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Earth clay pendants.

When my school district bought a new kiln for my primary school artroom, I had no problem coming up with ideas for clay projects for my first and second graders. I had taught the handbuilt pottery class at the high school for eight years and simply geared down the basic methods of pinch, coil and slab to an elementary level of production. When it came to kindergarten, however, earth clay projects went by the wayside. Thirty minutes simply wasn't enough time to do a messy clay project with twenty-five five-year-olds.

After two years, however, I succumbed to the guilt. The kindergarten teachers wished their students could have an opportunity to do an earth clay project, too. Although I did teach the basic properties of clay through oil based clay, it just wasn't the same. There were no shiny glazes and the students couldn't take their treasures home. It was time to design a project just for them.

I was determined to keep the project simple. There was no point in trying to do something that every child couldn't succeed at easily. I remembered back to my ceramics class in college. We had to make textured tiles for each glaze we mixed. They were very simple--a small ball of clay pressed flat and then textured in various ways. The children could make a hole in the top of the tile, put some lacing through it and wear it as a necklace.

There it was, sweet and simple. Put a little glaze on 'em, they couldn't turn out too ugly. I had no idea how beautiful these simple little "texture tiles" would be. The free form shapes created by small, uninhibited hands wouldn't have been out of place in the most unique craft shops.

On the day that we made our necklaces, I gave the students a brief introduction to earth clay, a quick demonstration of how to roll their clay into a ball, flatten it and make designs in it and then watched as they worked. They were so intent on this new medium that "smelled like dirt," they hardly spoke for the next ten minutes. As they worked, I went around the room and put their name or initials and their teacher's initials on the back of the tiles with a thin nail. (I don't recommend letting the students write their own names on the clay--it's often difficult to read.)

The students used a large nail (a small straw works too) to make the hole in the tope of the necklace. I checked these holes to be sure they were big enough (clay shrinks when fired and holes that are too small are hard to thread the lacing through) and that they hadn't been placed too close to the top of the clay piece.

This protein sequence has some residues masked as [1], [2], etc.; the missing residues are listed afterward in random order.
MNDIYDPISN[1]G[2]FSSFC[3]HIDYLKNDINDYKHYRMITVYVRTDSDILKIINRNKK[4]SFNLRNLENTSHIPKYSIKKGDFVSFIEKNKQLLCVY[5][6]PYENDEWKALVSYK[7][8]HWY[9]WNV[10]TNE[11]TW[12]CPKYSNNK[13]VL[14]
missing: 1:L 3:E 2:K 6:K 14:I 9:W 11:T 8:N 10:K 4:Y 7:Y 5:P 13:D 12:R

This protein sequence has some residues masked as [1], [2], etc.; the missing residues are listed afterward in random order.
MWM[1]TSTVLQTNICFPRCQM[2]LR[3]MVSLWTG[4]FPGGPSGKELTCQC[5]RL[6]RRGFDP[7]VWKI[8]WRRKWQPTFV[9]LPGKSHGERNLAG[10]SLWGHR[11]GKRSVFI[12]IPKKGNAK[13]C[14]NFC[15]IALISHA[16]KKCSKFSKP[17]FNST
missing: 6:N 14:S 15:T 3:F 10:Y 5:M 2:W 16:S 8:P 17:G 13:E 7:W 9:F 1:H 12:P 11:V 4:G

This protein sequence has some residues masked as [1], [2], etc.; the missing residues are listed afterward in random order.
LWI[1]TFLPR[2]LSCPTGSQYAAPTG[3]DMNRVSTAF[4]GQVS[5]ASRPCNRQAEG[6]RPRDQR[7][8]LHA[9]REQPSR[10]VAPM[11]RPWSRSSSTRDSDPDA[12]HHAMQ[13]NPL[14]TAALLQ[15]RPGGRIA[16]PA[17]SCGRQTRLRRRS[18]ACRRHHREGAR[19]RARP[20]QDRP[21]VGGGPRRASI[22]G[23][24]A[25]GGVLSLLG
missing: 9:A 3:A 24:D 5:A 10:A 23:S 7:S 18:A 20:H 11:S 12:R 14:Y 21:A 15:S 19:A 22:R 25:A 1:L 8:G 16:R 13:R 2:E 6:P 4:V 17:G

I used a thin spatula to remove the clay pieces which might have stuck to the tables. The pieces were placed on storage tables and left in my room to dry and be fired. The children had time to clean their tables, wash their hands, and begin work on an activity sheet before their thirty-minute class period was over. I was truly amazed and pleased that it had gone so smoothly.

I had previously made several clay "press" bowls the size of tin pie pans for firing clay heads. These were large enough to hold the clay pieces for one entire class. In this way, I was able to keep each class work separate, and yet fire several class' work at the same time. When the students returned the following week, their necklaces had been bisque fired and were ready for glazing. They were allowed to choose one color of glaze and apply it only to the front of their clay piece. After the final firing, the kindergarten teachers were kind enough to help put the lacing on their students' necklaces. They were finally completed and were all terrific!

The best part was returning the finished necklaces to their creators. Little faces beamed as they were placed around their necks. They were delighted with the way the glaze "had changed" since they first painted it on. As I watched many of them wear their necklaces day after day, I realized that the time I spent in preparation and firing was well worth my reward of precious smiles.

Pam Johnson is the art teacher at East Primary School, Waynesville, Missouri. Photos by Marilyn Adcock.
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Author:Johnson, Pam
Publication:School Arts
Date:Mar 1, 1990
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